In Praise Of Dragonfliesgreenspun.com : LUSENET : Countryside : One Thread
This cooler weather we're having must be affecting me. Anyway, Of all the bugs in our garden, both good and bad there's one that seems to stand out above all the rest. I saw a huge praying mantis and bunches of ladybugs, butterflies and other beneficials, but the dragonflies are the most impressive to me. They are so beautiful and there seems to be an abundance of them this year. So many different colors. Maybe someone else like them or maybe you have a favorite bug?
-- Cindy (firstname.lastname@example.org), July 25, 2000
My favorite bug is the honeybee (it better be -- we've got ten-plus hives full of them!!).
-- Kathleen Sanderson (email@example.com), July 25, 2000.
I've often wondered, what do dragonflys eat? I think they are beautiful also, but my favorite has to be the praying mantis. Something about the way they wait, they seem to be "thinking".
-- Tina (firstname.lastname@example.org), July 25, 2000.
I love dragonflies! Stick your arm up in the air, with your index finger extended....sooner or later one will land on your finger! And what an assortment there is! Dragonflies are tied with "walking sticks" in this competition!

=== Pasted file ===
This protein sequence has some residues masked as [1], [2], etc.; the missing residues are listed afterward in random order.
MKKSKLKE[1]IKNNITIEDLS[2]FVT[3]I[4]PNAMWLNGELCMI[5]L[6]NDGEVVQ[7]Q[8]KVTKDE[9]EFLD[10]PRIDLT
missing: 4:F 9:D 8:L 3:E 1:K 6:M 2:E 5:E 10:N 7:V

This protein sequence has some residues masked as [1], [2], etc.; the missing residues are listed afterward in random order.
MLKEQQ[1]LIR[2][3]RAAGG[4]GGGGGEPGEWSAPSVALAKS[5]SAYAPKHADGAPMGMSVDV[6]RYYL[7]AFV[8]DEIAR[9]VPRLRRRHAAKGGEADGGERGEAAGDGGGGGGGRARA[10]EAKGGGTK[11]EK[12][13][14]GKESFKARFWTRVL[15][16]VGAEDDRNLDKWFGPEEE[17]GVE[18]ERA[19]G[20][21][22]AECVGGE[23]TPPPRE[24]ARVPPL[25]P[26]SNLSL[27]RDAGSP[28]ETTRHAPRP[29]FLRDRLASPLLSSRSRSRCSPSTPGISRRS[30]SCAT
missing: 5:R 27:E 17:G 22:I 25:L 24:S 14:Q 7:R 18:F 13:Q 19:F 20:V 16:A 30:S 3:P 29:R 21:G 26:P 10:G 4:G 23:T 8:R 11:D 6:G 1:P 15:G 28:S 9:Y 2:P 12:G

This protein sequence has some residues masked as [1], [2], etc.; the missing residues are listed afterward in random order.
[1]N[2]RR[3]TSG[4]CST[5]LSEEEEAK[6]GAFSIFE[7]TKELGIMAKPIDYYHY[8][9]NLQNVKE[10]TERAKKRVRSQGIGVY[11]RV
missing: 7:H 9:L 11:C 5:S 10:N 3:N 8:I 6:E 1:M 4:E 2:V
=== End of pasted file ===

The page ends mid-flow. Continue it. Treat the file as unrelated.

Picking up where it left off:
-- Sue (email@example.com), July 25, 2000.
Don't know if they would classify, but spiders, out in the garden. Have an abundance of wolf spiders and think they are fascinating, especially when they're carrying their babies on their back. Sounds weird, huh? A spiders web in the morning, with dew glistening on it, is a really beautiful creation. Funny, I can not stand to see a spider in the house, but out in the garden, they don't seem to bother me. Go figure!
-- Annie (firstname.lastname@example.org), July 25, 2000.
One of the most beautiful things I have ever seen in my life was on the Colorado River in the Grand Canyon. We were rafting in an especially narrow part, with the canyon walls close in and dark. We suddenly went through a place where there were literally millions of dragonflies in the air. Their wings were truly gossamer....just beautiful gold, shimmering as they caught the available sunlight against the black schist walls. If I could have made the river run backwards I would have stayed there all day to watch them. It was an amazing ephemeral moment in time, and a real gift. For that, dragonflies will always be "holy" to me.
-- sheepish (email@example.com), July 25, 2000.